Forum for Science, Industry and Business

Sponsored by:     3M 
Search our Site:

 

UF researcher: New low-carb potato to debut in January

14.06.2004


Chad Hutchinson, an assistant professor with the University of Florida’s Institute of Food and Agricultural Sciences, displays a new low-carb potato that will available to consumers in January 2005.
(AP photo by Thomas Wright/ University of Florida/IFAS)


Potatoes may be on the no-no list for high-protein diets, but a University of Florida researcher says a new low-carb potato will help win back die-hard carbohydrate counters.

"Consumers are going to love the flavor and appearance of this potato and the fact that it has 30 percent fewer carbohydrates compared to a standard Russet baking potato," said Chad Hutchinson, an assistant professor of horticulture with UF’s Institute of Food and Agricultural Sciences.

"The potato doesn’t look or taste like anything that’s now on the market, and it’s not a genetically engineered crop," Hutchinson said. "When it comes to beautiful potatoes, this one is a real winner for growers and consumers."



Hutchinson, a potato expert, said five seasons of evaluation in his research program at UF show the tuber can handle Florida weather extremes and is ready to be marketed as a premium, gourmet potato. UF is the first test site in the United States for the European import, which was developed by HZPC, a seed company based in the Netherlands.

Available to consumers in January 2005, the new spud will be marketed under a yet-to-be determined name, and it is expected to be a boon for Florida’s $120 million potato industry.

Hutchinson said 3 ½ ounces of the new potato contain about 13 grams of carbohydrate compared to around 19 grams in the same size serving of a Russet Burbank potato.

"Although potatoes are not part of the Atkins diet, the fact of the matter is that potatoes contain no fat, and they are a good source of fiber, protein and vitamins. They have vitamin C and B-6, and they are low in sodium and high in potassium. And, potato skins are an excellent source of fiber," Hutchinson said.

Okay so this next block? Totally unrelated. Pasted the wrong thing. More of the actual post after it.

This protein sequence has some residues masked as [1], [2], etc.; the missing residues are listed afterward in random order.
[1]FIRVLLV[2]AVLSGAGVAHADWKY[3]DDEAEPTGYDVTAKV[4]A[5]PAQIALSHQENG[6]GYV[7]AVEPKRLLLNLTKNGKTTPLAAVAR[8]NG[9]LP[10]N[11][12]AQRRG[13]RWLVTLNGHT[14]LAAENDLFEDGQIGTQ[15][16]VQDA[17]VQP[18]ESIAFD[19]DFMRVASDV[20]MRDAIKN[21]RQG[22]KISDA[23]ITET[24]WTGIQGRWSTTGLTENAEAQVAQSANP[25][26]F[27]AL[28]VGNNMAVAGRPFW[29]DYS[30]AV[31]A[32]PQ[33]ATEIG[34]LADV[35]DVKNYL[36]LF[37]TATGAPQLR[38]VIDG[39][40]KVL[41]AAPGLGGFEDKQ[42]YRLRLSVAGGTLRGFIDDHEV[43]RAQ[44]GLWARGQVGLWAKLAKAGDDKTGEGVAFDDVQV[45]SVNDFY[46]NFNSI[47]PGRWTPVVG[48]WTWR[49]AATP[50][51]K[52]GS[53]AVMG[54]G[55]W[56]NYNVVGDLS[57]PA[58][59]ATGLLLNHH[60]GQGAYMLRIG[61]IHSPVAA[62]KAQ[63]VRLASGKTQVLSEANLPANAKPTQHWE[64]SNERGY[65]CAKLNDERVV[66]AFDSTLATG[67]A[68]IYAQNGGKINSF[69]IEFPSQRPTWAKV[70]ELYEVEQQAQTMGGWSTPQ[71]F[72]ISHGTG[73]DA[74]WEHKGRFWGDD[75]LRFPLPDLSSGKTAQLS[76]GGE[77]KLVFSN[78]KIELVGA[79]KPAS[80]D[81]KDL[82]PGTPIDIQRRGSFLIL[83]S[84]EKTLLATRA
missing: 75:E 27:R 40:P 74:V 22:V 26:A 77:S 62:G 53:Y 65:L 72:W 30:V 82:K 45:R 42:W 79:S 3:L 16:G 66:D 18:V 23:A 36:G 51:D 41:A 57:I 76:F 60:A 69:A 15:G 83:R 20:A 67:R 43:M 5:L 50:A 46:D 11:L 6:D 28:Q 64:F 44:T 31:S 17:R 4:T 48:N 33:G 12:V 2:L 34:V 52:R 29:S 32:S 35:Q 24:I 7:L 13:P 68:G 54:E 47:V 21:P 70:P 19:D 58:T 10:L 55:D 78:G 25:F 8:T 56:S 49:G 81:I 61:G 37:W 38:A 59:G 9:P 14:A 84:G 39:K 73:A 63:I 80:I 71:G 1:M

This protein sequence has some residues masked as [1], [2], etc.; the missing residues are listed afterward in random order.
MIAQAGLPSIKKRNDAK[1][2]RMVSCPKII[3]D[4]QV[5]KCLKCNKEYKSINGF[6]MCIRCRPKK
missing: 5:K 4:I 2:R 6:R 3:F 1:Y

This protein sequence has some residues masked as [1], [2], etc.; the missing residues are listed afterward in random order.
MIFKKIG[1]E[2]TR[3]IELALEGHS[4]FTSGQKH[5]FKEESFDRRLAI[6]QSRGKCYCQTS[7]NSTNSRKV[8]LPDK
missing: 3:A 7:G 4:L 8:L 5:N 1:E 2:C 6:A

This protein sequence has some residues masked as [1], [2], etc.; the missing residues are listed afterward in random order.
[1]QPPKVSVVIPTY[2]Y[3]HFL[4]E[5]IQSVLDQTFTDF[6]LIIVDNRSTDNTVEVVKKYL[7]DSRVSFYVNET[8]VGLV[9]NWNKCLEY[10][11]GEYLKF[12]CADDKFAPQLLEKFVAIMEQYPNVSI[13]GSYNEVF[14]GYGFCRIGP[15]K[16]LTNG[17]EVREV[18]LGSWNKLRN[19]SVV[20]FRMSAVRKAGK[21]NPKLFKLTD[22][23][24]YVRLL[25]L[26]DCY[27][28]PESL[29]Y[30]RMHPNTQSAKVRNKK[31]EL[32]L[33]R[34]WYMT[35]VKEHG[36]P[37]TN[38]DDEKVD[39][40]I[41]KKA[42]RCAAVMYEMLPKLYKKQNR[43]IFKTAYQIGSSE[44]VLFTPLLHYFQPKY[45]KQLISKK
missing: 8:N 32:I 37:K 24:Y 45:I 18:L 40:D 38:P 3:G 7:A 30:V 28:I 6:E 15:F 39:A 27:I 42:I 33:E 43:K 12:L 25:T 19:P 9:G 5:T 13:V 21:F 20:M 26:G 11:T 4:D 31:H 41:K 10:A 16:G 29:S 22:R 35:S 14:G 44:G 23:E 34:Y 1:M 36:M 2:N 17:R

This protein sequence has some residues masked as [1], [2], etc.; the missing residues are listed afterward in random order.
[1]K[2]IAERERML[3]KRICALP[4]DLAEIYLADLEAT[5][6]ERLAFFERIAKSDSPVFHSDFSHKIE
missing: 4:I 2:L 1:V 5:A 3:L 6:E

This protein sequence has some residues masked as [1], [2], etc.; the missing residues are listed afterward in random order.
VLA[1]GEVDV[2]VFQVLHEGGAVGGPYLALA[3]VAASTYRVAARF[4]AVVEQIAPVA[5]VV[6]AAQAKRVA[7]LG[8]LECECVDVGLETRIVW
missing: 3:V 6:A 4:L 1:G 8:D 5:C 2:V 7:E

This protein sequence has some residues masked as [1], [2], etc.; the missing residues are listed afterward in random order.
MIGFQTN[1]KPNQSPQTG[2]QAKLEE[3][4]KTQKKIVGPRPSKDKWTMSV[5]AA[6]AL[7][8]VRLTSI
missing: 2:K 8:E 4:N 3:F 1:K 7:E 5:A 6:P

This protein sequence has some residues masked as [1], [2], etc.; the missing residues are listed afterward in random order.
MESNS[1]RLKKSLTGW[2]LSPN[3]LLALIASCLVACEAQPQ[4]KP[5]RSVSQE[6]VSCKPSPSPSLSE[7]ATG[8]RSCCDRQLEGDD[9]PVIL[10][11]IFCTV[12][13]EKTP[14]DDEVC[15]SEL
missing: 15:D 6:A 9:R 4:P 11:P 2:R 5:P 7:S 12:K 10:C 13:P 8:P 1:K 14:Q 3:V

Independent research in Canada confirmed the spud’s low-carbohydrate profile. Hutchinson said it is due in part to the lower specific gravity, which relates to the amount of starch in the potato, compared to the more widely recognized Russet Burbank baking potato. "The smooth, buff-colored skin and light yellow flesh will make this potato an attractive and tasty alternative in many traditional potato recipes," he said.

To prepare for what they hope will be a surge in potato consumption by consumers and food processors, Florida potato growers have formed the SunFresh of Florida Marketing Cooperative.

Wayne Smith, president of the cooperative in Hastings, said commercial growers will plant their first crop in September for a January harvest, and the potato can be grown throughout Florida’s potato-growing areas. Markets for the Florida tubers include the U.S. Northeast and Canada.

Don Northcott, marketing manager for HZPC Americas Corp. on Prince Edward Island, Canada, said the new variety grows in a short period of time. The potato can be harvested in 65 to 75 days compared to more than 100 days for existing potato varieties grown in Florida. The shorter growing period will allow spring and fall crops to be produced for harvesting from January through June.

"The variety has high tolerance to environmental stresses like high temperatures or dry weather. In fact, under warm-weather conditions, this variety develops an extremely attractive appearance in terms of brightness of skin and smooth appearance," Northcott said.

He said the potato skin develops early, which enhances resistance to mechanical damage so the potatoes can arrive on store shelves with minimal defects. The variety has some resistance to tuber greening, which increases store shelf life.

"The combination of good Florida soils, warm temperatures and the experience of Florida producers sets the stage for delivery of a fresh potato flavor treat for consumers in northern areas of the U.S. as well as Canadian consumers," Northcott said. "We are looking forward to the first crop of fresh, low-carb potatoes from Florida this coming January."

Chad Hutchinson | University of Florida